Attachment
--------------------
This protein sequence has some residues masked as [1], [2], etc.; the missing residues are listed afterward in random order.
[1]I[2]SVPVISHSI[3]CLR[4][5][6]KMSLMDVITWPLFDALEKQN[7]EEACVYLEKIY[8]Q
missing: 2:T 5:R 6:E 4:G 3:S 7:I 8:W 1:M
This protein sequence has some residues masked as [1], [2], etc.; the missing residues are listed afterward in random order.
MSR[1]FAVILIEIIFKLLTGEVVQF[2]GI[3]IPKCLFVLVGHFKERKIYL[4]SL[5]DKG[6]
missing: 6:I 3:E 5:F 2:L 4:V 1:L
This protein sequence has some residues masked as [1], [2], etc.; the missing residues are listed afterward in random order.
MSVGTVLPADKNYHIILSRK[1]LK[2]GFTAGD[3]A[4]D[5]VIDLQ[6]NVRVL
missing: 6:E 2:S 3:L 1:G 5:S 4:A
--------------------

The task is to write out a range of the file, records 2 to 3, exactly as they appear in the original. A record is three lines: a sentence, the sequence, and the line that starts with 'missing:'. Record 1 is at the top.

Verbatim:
This protein sequence has some residues masked as [1], [2], etc.; the missing residues are listed afterward in random order.
MSR[1]FAVILIEIIFKLLTGEVVQF[2]GI[3]IPKCLFVLVGHFKERKIYL[4]SL[5]DKG[6]
missing: 6:I 3:E 5:F 2:L 4:V 1:L
This protein sequence has some residues masked as [1], [2], etc.; the missing residues are listed afterward in random order.
MSVGTVLPADKNYHIILSRK[1]LK[2]GFTAGD[3]A[4]D[5]VIDLQ[6]NVRVL
missing: 6:E 2:S 3:L 1:G 5:S 4:A